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Mutations in the SARS CoV-2 spike protein may cause functional changes in the protein quaternary structure

[SARS CoV-2 spike proteinindeki mutasyonlar, protein kuaterner yapısında fonksiyonel değişikliklere neden olabilir]

Open Access
De Gruyter | Published online: January 8, 2021

Abstract

Objectives

This study aimed to model the changes resulting from mutations in surface (spike/S) glycoproteins, which play a key role in the entry of the severe acute respiratory syndrome coronavirus-2 (SARS CoV-2) into host cells, in a protein quaternary structure and to evaluate their possible effects on the functional structure.

Methods

Genome sequence information of SARS CoV-2-infected patients located in Turkey was obtained from the GISAID EpiCoV database. Structural analysis of spike proteins was done using bioinformatics tools (MAFFT, PSIPRED, ProMod3, PyMoL and DynOmics).

Results

We identified 76 Thr>Ile mutations in the N-terminal domain; 468 Ile>Val mutations in the receptor binding site and 614 Asp>Gly, 679 Asn>Lys, 771 Ala>Val and 772 Val>Ile mutations in the S1 subunit. It has been observed that the mutations, except those of residues 771 and 772, may cause significant conformational, topological and electrostatic changes in a protein quaternary structure. It has been determined that the mutations in the receptor binding site transform the protein structure into a formation that can mask the binding site and affect receptor affinity.

Conclusions

It has been considered that SARS CoV-2 S glycoprotein mutations may cause changes in a protein functional structure that can affect the severity of disease.

Öz

Amaç

Bu çalışmada, şiddetli akut solunum sendromu koronavirüsü-2′nin (SARS CoV-2) konakçı hücrelere girişinde anahtar rol oynayan yüzey (spike/S) glikoproteini, mutasyonların proteinin kuaterner ve fonksiyonel yapısı üzerindeki olası etkilerini değerlendirmek amacı ile modellendi.

Gereç ve yöntem

Türkiye’de yerleşik SARS CoV-2 ile enfekte hastaların genom sekans bilgileri GISAID EpiCoV veri tabanından elde edildi. Spike proteinlerin yapısal analizi biyoinformatik araçlar (MAFFT, PSIPRED, ProMod3, PyMoL ve DynOmics) kullanılarak yapıldı.

Tartışma

N-terminal bölgesinde 76 Thr>Ile, reseptör bağlanma bölgesinde 468 Ile>Val, S1 alt biriminde 614 Asp>Gly, 679 Asn>Lys, 771 Ala>Val ve 772 Val>Ile mutasyonlarını tanımladık. 771 ve 772 rezidüleri dışındaki mutasyonların, protein kuaterner yapısında önemli konformasyonel, topolojik ve elektrostatik değişikliklere neden olabileceği gözlenmiştir. Reseptör bağlanma bölgesindeki mutasyonların, protein yapısını, bağlanma sahasını maskeleyebilecek ve reseptör afinitesini etkileyebilecek bir formasyona dönüştürdüğü belirlenmiştir.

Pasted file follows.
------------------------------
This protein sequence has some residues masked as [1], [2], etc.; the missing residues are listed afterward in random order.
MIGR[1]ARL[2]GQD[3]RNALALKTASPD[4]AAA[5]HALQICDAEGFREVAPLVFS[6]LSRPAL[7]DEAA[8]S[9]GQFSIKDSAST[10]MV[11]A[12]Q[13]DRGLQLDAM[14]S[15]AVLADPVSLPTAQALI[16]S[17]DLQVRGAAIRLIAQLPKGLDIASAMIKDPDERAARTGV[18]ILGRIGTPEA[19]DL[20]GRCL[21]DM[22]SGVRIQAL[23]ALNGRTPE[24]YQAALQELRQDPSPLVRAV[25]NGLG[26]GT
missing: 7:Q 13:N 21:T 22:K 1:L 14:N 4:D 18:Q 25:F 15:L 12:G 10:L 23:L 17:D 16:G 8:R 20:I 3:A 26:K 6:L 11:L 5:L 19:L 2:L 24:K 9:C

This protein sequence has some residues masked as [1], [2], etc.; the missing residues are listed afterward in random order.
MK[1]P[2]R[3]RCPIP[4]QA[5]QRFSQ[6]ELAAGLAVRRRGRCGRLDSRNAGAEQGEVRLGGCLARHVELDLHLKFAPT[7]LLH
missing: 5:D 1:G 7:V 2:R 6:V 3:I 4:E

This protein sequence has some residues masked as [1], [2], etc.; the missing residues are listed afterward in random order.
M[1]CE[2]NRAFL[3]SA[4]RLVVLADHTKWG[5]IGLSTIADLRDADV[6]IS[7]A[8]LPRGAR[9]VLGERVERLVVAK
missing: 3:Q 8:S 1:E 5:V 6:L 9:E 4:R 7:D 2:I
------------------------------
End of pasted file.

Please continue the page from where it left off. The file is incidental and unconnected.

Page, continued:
Sonuç

SARS CoV-2 S glikoprotein mutasyonlarının, protein fonksiyonel yapısında hastalık şiddetini etkileyebilecek değişikliklere neden olabileceği düşünülmektedir.

Introduction

Coronavirus disease 2019 (COVID-19) caused by severe acute respiratory syndrome coronavirus-2 (SARS CoV-2) has affected more than five million people and caused deaths of more than 340 thousand people in a short period of 6 months [1], [, 2]. The COVID-19 agent is a positive-polarity, single-strand RNA virus [3]. Although there remain controversies about the origin of the virus and its intermediate host, it has been considered that the origin of the virus may be bats owing to high genetic similarities [4], [, 5]. The genome size of the virus is 29.9 kb in total, comprising 12 protein-coding sequences [6]. These proteins play a variety of functional roles, from replication of the viral genome to virulence severity. The one with the most critical role among them is the surface (spike/S) glycoprotein structure that binds to the human angiotensin-converting enzyme 2 (hACE2) receptor and initiates the entry of the virus into the host cell [7], [, 8]. Coronavirus S glycoproteins exhibit a homotrimeric structure with each monomer comprising two subunits (S1 and S2) [9]. Several independent studies on the SARS CoV-2 S glycoprotein structure have been recently published, but the molecular mechanism of interaction between the S glycoprotein receptor binding site and hACE2 remains unclear [10].

Although there is no definitive treatment for COVID-19, some drugs (such as remdesivir, Ebola; chloroquine, malaria and favipiravir, influenza) that are indicated for different diseases are used in the treatment of disease [11]. In the event that three-dimensional structures of virus proteins are not fully known, traditional studies remain limited. Because the discovery of a new molecule for the treatment of the disease requires a long time, the replacement of existing drugs can provide promising data [12], [, 13]. At this stage, supporting conventional studies, which require a long time and large financial resources, with computational studies will contribute to reaching the target in a short time. In addition, due to the high mutation potential of RNA virus genomes, the risk of drug resistance is an important issue to be considered in the studies based on the genetic and protein structure [13], [, 14]. Non-static drug target—validation of molecules to be developed for structural proteins—is one of the most significant challenges in fighting a disease. Computational studies as well as modeling of mutational changes in a protein quaternary structure in a very short time can provide important data for pharmaceutical drug studies.